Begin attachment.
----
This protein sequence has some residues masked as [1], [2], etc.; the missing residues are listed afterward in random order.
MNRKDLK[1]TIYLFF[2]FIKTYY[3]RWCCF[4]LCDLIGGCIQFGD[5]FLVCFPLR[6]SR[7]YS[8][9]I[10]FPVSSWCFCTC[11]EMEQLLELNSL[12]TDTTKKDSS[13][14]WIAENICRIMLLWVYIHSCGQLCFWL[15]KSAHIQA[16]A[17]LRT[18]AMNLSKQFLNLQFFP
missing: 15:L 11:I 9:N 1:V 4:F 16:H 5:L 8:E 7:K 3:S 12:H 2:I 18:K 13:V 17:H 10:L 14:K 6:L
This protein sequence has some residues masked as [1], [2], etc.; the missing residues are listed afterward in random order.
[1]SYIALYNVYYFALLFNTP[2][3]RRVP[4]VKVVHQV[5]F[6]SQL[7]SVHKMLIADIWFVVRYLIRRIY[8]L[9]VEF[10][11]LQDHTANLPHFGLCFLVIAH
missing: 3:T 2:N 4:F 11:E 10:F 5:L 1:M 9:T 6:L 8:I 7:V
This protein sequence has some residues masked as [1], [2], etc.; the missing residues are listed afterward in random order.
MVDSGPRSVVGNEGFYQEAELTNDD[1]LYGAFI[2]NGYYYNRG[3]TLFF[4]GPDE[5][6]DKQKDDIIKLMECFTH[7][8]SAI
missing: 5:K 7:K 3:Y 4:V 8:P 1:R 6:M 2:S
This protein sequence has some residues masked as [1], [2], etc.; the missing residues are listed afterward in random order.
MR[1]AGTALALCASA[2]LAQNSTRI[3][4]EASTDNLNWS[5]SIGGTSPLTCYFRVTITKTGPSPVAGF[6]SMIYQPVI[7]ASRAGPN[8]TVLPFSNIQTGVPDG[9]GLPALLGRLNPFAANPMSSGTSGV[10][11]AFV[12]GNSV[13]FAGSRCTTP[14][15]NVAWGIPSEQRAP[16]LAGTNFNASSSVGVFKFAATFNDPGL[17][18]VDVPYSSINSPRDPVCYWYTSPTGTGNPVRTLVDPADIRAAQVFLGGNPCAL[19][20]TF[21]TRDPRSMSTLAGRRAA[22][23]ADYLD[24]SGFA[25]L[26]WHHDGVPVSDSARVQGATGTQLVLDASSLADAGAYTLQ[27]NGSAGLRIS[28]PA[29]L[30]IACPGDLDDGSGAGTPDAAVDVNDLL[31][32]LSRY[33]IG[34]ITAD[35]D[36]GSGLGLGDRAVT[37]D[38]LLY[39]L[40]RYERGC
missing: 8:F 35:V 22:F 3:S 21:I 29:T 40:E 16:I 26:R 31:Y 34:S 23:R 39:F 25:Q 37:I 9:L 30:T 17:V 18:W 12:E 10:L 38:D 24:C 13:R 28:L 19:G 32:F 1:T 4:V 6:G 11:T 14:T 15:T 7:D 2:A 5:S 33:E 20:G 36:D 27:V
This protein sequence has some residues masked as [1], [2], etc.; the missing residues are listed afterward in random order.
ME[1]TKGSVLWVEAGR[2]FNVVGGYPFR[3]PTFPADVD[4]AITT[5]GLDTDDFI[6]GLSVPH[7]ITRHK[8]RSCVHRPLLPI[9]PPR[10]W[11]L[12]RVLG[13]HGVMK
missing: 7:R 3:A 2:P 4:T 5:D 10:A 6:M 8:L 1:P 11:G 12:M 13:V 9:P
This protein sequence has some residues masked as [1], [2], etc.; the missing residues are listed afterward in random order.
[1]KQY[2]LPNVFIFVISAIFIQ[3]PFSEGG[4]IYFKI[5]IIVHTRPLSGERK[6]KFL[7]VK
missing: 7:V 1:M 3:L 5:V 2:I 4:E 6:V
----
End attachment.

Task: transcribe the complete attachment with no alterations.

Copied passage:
This protein sequence has some residues masked as [1], [2], etc.; the missing residues are listed afterward in random order.
MNRKDLK[1]TIYLFF[2]FIKTYY[3]RWCCF[4]LCDLIGGCIQFGD[5]FLVCFPLR[6]SR[7]YS[8][9]I[10]FPVSSWCFCTC[11]EMEQLLELNSL[12]TDTTKKDSS[13][14]WIAENICRIMLLWVYIHSCGQLCFWL[15]KSAHIQA[16]A[17]LRT[18]AMNLSKQFLNLQFFP
missing: 15:L 11:I 9:N 1:V 4:F 16:H 5:L 8:E 7:K 3:S 12:H 2:I 18:K 13:V 17:H 10:L 14:K 6:L
This protein sequence has some residues masked as [1], [2], etc.; the missing residues are listed afterward in random order.
[1]SYIALYNVYYFALLFNTP[2][3]RRVP[4]VKVVHQV[5]F[6]SQL[7]SVHKMLIADIWFVVRYLIRRIY[8]L[9]VEF[10][11]LQDHTANLPHFGLCFLVIAH
missing: 3:T 2:N 4:F 11:E 10:F 5:L 1:M 9:T 6:L 8:I 7:V
This protein sequence has some residues masked as [1], [2], etc.; the missing residues are listed afterward in random order.
MVDSGPRSVVGNEGFYQEAELTNDD[1]LYGAFI[2]NGYYYNRG[3]TLFF[4]GPDE[5][6]DKQKDDIIKLMECFTH[7][8]SAI
missing: 5:K 7:K 3:Y 4:V 8:P 1:R 6:M 2:S
This protein sequence has some residues masked as [1], [2], etc.; the missing residues are listed afterward in random order.
MR[1]AGTALALCASA[2]LAQNSTRI[3][4]EASTDNLNWS[5]SIGGTSPLTCYFRVTITKTGPSPVAGF[6]SMIYQPVI[7]ASRAGPN[8]TVLPFSNIQTGVPDG[9]GLPALLGRLNPFAANPMSSGTSGV[10][11]AFV[12]GNSV[13]FAGSRCTTP[14][15]NVAWGIPSEQRAP[16]LAGTNFNASSSVGVFKFAATFNDPGL[17][18]VDVPYSSINSPRDPVCYWYTSPTGTGNPVRTLVDPADIRAAQVFLGGNPCAL[19][20]TF[21]TRDPRSMSTLAGRRAA[22][23]ADYLD[24]SGFA[25]L[26]WHHDGVPVSDSARVQGATGTQLVLDASSLADAGAYTLQ[27]NGSAGLRIS[28]PA[29]L[30]IACPGDLDDGSGAGTPDAAVDVNDLL[31][32]LSRY[33]IG[34]ITAD[35]D[36]GSGLGLGDRAVT[37]D[38]LLY[39]L[40]RYERGC
missing: 8:F 35:V 22:F 3:S 21:I 29:T 40:E 16:I 26:R 31:Y 34:S 23:R 39:F 25:Q 37:I 9:L 30:T 17:V 18:W 12:E 10:L 38:D 24:C 13:R 28:L 19:G 32:F 1:T 4:V 6:G 11:T 14:T 15:T 7:D 2:A 5:S 33:E 20:G 36:D 27:V
This protein sequence has some residues masked as [1], [2], etc.; the missing residues are listed afterward in random order.
ME[1]TKGSVLWVEAGR[2]FNVVGGYPFR[3]PTFPADVD[4]AITT[5]GLDTDDFI[6]GLSVPH[7]ITRHK[8]RSCVHRPLLPI[9]PPR[10]W[11]L[12]RVLG[13]HGVMK
missing: 7:R 3:A 2:P 4:T 5:D 10:A 6:M 8:L 1:P 11:G 12:M 13:V 9:P
This protein sequence has some residues masked as [1], [2], etc.; the missing residues are listed afterward in random order.
[1]KQY[2]LPNVFIFVISAIFIQ[3]PFSEGG[4]IYFKI[5]IIVHTRPLSGERK[6]KFL[7]VK
missing: 7:V 1:M 3:L 5:V 2:I 4:E 6:V